Later traditions


From the language of many later writers who speak of Symmachus, he must have been a man of great importance among the Ebionites,[citation needed] for "Symmachians" remained a term applied by Catholics even in the fourth century to the Nazarenes or Ebionites, as we know from the pseudepigraphical imitator of Ambrose, the Ambrosiaster, Prologue to the Epistle to the Galatians, and from Augustine's writings against heretics.

See also



  1. ^ A view repeated by Jerome, in his De Viris Illustribus (LIV).
  2. ^ Salvesen, Alison, ed. (1998), Origen's Hexapla and fragments, p. 179, Barthelemy brilliantly unraveled the mystery by demonstrating that Eusebius incorrectly inferred from Irenaeus, whom he cites in connection with Aquila and Theodotion, that Symmachus was an Ebionite
  3. ^ Tov, Emanuel (1992), Textual Criticism of the Hebrew Bible (2nd ed.), Minneapolis: Fortress Press, pp. 146–47.
  4. ^ Epiphanius, Treatise on Weights and Measures - Syriac Version (ed. James Elmer Dean), Chicago University Press c1935, p. 32. Click to see online translation of Epiphanius' Treatise on Weights and Measures
  5. ^ De mens. et pond. (in Latin), 14
  6. ^ Epiphanius' Treatise on Weights and Measures - The Syriac Version (ed. James Elmer Dean), University of Chicago Press 1935, p. 32
  7. ^ Fernandez Marcos, Natalio (2007), The Septuagint in Context, Boston: Brill, pp. 125–26.
  8. ^ Klijn, A.F.J.; Reinink, G.J. (1973). Patristic Evidence for Jewish-Christian Sects. Leiden: E.J. Brill. ISBN 978-9-00403763-2. (OCLC 1076236746), s.v. Jerome, de vir. ill. LIV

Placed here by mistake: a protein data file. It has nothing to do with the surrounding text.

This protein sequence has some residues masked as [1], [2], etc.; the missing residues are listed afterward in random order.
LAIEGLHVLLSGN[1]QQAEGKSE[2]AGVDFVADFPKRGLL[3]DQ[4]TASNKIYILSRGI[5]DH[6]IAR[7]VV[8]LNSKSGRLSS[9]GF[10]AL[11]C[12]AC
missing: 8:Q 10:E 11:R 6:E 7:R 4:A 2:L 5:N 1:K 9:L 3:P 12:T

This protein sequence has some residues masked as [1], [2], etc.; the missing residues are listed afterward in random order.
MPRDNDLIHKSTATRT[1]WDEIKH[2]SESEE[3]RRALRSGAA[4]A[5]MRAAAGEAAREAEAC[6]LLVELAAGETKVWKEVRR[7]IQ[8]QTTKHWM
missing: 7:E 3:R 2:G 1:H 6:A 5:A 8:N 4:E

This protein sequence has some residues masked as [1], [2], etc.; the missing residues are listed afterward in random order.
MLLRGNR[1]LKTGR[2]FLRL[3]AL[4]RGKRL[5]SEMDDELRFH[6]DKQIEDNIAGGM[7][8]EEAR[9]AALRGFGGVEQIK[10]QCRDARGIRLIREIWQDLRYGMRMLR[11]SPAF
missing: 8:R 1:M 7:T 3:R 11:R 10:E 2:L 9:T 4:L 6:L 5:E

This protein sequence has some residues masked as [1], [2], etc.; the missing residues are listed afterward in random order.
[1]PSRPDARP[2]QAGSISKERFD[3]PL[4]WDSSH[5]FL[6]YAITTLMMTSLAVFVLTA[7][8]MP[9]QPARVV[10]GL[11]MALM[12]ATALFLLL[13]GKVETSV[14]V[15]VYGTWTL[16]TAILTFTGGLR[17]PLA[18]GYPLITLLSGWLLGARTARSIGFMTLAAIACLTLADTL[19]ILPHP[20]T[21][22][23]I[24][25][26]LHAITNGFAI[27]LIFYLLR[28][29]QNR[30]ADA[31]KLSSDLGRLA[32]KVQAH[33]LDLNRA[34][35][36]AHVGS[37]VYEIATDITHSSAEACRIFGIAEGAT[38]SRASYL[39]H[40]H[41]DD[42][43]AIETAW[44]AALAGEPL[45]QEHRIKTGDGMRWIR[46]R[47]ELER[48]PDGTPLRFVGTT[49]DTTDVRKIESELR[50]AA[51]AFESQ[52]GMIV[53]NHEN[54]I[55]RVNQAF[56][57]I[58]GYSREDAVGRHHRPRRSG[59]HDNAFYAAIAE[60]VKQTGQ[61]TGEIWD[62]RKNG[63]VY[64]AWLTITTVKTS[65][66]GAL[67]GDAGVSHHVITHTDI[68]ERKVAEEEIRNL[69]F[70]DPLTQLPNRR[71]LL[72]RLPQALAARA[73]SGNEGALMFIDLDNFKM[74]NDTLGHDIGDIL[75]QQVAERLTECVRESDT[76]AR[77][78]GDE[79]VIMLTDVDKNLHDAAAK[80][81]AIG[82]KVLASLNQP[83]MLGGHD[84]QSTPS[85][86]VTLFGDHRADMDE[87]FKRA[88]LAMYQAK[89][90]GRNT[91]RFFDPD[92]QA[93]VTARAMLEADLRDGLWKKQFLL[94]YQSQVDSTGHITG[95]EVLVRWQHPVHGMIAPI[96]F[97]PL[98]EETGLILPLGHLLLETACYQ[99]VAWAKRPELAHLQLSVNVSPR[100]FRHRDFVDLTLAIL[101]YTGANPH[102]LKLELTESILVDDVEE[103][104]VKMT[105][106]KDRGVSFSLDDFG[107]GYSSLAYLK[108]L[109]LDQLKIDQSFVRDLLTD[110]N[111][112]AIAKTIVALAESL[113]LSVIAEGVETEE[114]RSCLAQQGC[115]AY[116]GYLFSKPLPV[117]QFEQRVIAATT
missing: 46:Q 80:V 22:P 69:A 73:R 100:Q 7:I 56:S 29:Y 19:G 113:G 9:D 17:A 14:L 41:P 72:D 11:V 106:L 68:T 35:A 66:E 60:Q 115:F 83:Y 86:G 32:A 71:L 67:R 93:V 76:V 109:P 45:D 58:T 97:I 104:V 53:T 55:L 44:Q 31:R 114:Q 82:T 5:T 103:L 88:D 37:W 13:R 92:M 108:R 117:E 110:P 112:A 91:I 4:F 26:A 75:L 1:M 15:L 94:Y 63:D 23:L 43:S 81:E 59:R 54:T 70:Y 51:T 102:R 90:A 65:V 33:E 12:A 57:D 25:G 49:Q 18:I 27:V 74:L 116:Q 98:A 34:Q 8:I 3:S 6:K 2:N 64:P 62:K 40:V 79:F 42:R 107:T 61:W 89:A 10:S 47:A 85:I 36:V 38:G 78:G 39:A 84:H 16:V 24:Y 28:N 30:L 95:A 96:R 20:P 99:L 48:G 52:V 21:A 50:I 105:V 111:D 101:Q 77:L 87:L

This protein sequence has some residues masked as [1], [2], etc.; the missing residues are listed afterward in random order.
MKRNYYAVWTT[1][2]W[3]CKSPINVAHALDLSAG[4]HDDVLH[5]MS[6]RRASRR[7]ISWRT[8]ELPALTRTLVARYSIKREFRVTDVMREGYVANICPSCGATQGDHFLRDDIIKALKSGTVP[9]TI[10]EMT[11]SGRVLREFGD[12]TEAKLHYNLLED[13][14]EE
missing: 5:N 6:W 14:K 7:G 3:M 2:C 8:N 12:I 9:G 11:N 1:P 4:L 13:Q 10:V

9. ^ "SYMMACHUS - JewishEncyclopedia.com".
  10. ^ Epiphanius' Treatise on Weights and Measures - The Syriac Version (ed. James Elmer Dean), University of Chicago Press 1935, p. 32
  11. ^ Babylonian Talmud, Eruvin 13b
  12. ^ Sherira Gaon (1988). The Iggeres of Rav Sherira Gaon. Translated by Nosson Dovid Rabinowich. Jerusalem: Rabbi Jacob Joseph School Press - Ahavath Torah Institute Moznaim. p. 55. OCLC 923562173.
  13. ^ Mishnah Eruvin 3:1; Baba Metzia 6:5; Ḥullin 5:3. See: The Mishnah (ed. Herbert Danby), Oxford University Press, 1974
  14. ^ Metzger, Bruce M. (1993), "Theory of the translation process", Bibliotheca Sacra, 150 (598), UK: Biblical studies: 140–150.
  15. ^ Lives of the Fathers, Martyrs, and Principal Saints, Alban Butler
  16. ^ Field, Frederick (1875). Origensis Hexaplorum quæ Supersunt. Oxford (1875) s.v. Exo. 28:17, based on Jerome's testimony in Epist. LXIV ad Fabiolam, 16, who wrote: "Symmachus dissented and called the emerald by the name of onyx."
  17. ^ Mentioned in Eusebius, Historia Ecclesiae, VI, xvii: "As to these translators it should be stated that Symmachus was an Ebionite. But the heresy of the Ebionites, as it is called, asserts that Christ was the son of Joseph and Mary, considering him a mere man, and insists strongly on keeping the law in a Jewish manner, as we have seen already in this history. Commentaries of Symmachus are still extant in which he appears to support this heresy by attacking the Gospel of Matthew. Origen states that he obtained these and other commentaries of Symmachus on the Scriptures from a certain Juliana, who, he says, received the books by inheritance from Symmachus himself."; cf. Jerome, De Viris Illustribus, chapter 54
  18. ^ Assemani, Bibl. Or., III, 1
  19. ^ The context makes clear that Caesarea Mazaca in Cappodocia is intended.